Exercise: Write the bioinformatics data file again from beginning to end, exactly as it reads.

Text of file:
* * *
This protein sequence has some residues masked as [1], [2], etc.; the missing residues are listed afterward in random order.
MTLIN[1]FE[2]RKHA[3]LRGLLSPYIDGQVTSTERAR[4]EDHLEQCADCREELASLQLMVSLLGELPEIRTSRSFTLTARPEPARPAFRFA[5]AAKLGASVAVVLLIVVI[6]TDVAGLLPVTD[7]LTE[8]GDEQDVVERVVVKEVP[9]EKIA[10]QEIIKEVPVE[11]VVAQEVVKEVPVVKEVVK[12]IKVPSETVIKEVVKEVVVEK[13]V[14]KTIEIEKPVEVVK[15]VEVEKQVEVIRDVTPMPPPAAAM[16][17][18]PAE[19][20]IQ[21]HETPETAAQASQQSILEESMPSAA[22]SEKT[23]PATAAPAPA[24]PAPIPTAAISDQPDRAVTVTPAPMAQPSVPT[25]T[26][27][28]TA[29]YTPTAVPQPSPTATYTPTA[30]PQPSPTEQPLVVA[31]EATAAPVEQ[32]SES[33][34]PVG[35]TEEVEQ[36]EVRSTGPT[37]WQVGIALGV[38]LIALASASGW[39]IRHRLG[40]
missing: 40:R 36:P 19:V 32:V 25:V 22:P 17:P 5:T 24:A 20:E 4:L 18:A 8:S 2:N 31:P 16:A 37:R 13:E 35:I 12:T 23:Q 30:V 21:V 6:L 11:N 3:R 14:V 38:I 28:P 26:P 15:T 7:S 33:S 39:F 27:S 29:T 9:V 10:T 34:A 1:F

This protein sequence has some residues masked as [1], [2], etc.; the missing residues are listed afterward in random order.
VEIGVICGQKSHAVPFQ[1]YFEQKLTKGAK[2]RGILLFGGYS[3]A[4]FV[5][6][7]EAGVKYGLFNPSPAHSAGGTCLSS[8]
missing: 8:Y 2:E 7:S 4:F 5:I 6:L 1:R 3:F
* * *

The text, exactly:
This protein sequence has some residues masked as [1], [2], etc.; the missing residues are listed afterward in random order.
MTLIN[1]FE[2]RKHA[3]LRGLLSPYIDGQVTSTERAR[4]EDHLEQCADCREELASLQLMVSLLGELPEIRTSRSFTLTARPEPARPAFRFA[5]AAKLGASVAVVLLIVVI[6]TDVAGLLPVTD[7]LTE[8]GDEQDVVERVVVKEVP[9]EKIA[10]QEIIKEVPVE[11]VVAQEVVKEVPVVKEVVK[12]IKVPSETVIKEVVKEVVVEK[13]V[14]KTIEIEKPVEVVK[15]VEVEKQVEVIRDVTPMPPPAAAM[16][17][18]PAE[19][20]IQ[21]HETPETAAQASQQSILEESMPSAA[22]SEKT[23]PATAAPAPA[24]PAPIPTAAISDQPDRAVTVTPAPMAQPSVPT[25]T[26][27][28]TA[29]YTPTAVPQPSPTATYTPTA[30]PQPSPTEQPLVVA[31]EATAAPVEQ[32]SES[33][34]PVG[35]TEEVEQ[36]EVRSTGPT[37]WQVGIALGV[38]LIALASASGW[39]IRHRLG[40]
missing: 40:R 36:P 19:V 32:V 25:V 22:P 17:P 5:T 24:A 20:E 4:L 18:A 8:S 2:N 31:P 16:A 37:R 13:E 35:I 12:T 23:Q 30:V 21:V 6:L 11:N 3:R 14:V 38:I 28:P 26:P 15:T 7:S 33:S 39:F 27:S 29:T 9:V 10:T 34:A 1:F

This protein sequence has some residues masked as [1], [2], etc.; the missing residues are listed afterward in random order.
VEIGVICGQKSHAVPFQ[1]YFEQKLTKGAK[2]RGILLFGGYS[3]A[4]FV[5][6][7]EAGVKYGLFNPSPAHSAGGTCLSS[8]
missing: 8:Y 2:E 7:S 4:F 5:I 6:L 1:R 3:F